Your California water should work well, if you are in an area where pH is above 8,with high alkalinity.
I keep 2 gobies at the moment Awaous banana (the most animated). After an initial period of adjustment of about 2 months where it hid almost all the time, it is now out and chasing cichlids for food scaps.
Awaous can be found from Florida thru Central America, and on the Pacific side southern Mexico thru Panama, Rio San Martin, where mine was caught.
View attachment 1379474
The tank is a 180 gal, water pH of around 8.
The other goby is more recent, caught on Taboga up in the hills by one of the locals, Eleotris picta.
If I'm lucky, I see it about once per week, otherwise it stays buried, and under rock overhangs, only coming out when the right food is offered. It will eat a crayfish or shrimp almost its same length.
It is found from California thru Peru, and even on the Galapagos. Mine was caught on Isla Taboga Panama, where no freshwater fish are generally found.
View attachment 1379475
Below, it spent almost an hour motionless stalking a shrimp 2/3 its size, before a lightning strike.
View attachment 1379476
View attachment 1379477
This is all very good info! I really like the Awaous. Just too bad they all hide too much. Good personal experience there.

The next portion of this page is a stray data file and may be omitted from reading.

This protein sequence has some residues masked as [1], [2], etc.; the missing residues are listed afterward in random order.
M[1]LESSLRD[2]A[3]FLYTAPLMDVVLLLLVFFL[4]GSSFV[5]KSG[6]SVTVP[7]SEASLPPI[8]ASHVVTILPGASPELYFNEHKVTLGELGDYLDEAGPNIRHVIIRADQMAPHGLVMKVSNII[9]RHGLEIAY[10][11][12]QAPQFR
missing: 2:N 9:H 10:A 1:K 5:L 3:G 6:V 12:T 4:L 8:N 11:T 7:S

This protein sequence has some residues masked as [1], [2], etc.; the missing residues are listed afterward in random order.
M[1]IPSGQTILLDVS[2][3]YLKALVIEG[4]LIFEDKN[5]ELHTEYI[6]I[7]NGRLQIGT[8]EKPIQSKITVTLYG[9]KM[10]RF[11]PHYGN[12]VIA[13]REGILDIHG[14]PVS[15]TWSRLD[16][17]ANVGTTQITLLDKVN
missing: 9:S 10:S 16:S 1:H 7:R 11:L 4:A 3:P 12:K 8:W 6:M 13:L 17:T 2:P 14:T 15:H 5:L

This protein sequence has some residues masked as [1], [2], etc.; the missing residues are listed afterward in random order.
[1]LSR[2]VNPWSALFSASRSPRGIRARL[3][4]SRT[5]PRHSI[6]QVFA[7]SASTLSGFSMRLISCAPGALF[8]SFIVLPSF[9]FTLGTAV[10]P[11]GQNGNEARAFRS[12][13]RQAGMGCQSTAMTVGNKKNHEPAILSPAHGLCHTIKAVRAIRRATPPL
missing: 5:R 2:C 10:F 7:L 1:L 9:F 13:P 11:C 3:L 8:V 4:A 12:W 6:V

Are there visual differences between the peruanus and the broussonnetti? Or is it just catch points?
 

duanes

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Isla Taboga Panama via Milwaukee
I couldn't be sure about difference except peruanus is supposed to stay much smaller, but I haven't found any yet.
What I'd really like to find, would be some of the Sicydium species, as they are small enough to be suitable for an average aquarium, and inhabit fresh water streams.
The Awaous (now that its acclimated), doesn't hide like it used to, it spends a lot of time sifting sand in open areas.
 
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Rob909

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Aug 31, 2018
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Fontana, CA
I couldn't be sure about difference except peruanus is supposed to stay much smaller, but I haven't found any yet.
What I'd really like to find, would be some of the Sicydium species, as they are small enough to be suitable for an average aquarium, and inhabit fresh water streams.
The Awaous (now that its acclimated), doesn't hide like it used to, it spends a lot of time sifting sand in open areas.
Those look pretty cool when their blue comes in
 
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Jaymesy

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Spiny cheek sleepers and emerald sleepers can do full Marie and back to 0 salinity at any given time o got a few i switch back and forth never lost any if that get fin rot in great i put them in my reef tank that adapt